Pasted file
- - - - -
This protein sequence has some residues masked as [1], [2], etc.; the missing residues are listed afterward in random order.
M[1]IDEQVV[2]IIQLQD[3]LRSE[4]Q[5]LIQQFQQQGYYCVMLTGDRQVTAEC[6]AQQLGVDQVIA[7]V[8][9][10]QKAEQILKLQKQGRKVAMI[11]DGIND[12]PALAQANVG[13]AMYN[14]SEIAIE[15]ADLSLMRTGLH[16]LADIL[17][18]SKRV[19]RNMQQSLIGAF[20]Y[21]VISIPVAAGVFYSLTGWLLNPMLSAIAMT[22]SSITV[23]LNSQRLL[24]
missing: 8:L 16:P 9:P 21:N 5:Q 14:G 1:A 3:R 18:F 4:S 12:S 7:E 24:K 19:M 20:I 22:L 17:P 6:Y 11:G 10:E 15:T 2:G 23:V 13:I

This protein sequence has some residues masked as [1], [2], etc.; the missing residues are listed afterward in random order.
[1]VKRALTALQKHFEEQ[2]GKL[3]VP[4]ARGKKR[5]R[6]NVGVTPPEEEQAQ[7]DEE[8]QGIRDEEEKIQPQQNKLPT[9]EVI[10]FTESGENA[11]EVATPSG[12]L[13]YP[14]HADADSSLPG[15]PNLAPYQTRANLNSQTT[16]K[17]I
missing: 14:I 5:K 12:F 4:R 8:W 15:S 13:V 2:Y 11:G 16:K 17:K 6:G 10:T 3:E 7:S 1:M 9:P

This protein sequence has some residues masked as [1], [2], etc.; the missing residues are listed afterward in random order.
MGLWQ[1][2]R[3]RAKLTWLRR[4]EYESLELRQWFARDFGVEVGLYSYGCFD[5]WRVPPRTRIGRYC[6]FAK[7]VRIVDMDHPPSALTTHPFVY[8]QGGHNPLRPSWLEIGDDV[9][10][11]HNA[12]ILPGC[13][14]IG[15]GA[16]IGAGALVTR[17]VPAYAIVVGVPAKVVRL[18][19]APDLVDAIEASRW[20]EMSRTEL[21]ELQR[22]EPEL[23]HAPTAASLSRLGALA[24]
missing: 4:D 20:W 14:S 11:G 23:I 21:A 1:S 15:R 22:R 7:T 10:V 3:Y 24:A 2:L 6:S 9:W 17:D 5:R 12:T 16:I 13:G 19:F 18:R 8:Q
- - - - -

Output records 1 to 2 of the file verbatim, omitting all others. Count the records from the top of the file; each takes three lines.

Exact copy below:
This protein sequence has some residues masked as [1], [2], etc.; the missing residues are listed afterward in random order.
M[1]IDEQVV[2]IIQLQD[3]LRSE[4]Q[5]LIQQFQQQGYYCVMLTGDRQVTAEC[6]AQQLGVDQVIA[7]V[8][9][10]QKAEQILKLQKQGRKVAMI[11]DGIND[12]PALAQANVG[13]AMYN[14]SEIAIE[15]ADLSLMRTGLH[16]LADIL[17][18]SKRV[19]RNMQQSLIGAF[20]Y[21]VISIPVAAGVFYSLTGWLLNPMLSAIAMT[22]SSITV[23]LNSQRLL[24]
missing: 8:L 16:P 9:P 21:N 5:Q 14:G 1:A 3:R 18:F 4:S 12:S 7:E 24:K 19:M 20:I 22:L 17:P 6:Y 11:G 10:E 15:T 2:G 23:V 13:I

This protein sequence has some residues masked as [1], [2], etc.; the missing residues are listed afterward in random order.
[1]VKRALTALQKHFEEQ[2]GKL[3]VP[4]ARGKKR[5]R[6]NVGVTPPEEEQAQ[7]DEE[8]QGIRDEEEKIQPQQNKLPT[9]EVI[10]FTESGENA[11]EVATPSG[12]L[13]YP[14]HADADSSLPG[15]PNLAPYQTRANLNSQTT[16]K[17]I
missing: 14:I 5:K 12:F 4:R 8:W 15:S 13:V 2:Y 11:G 16:K 17:K 6:G 10:T 3:E 7:S 1:M 9:P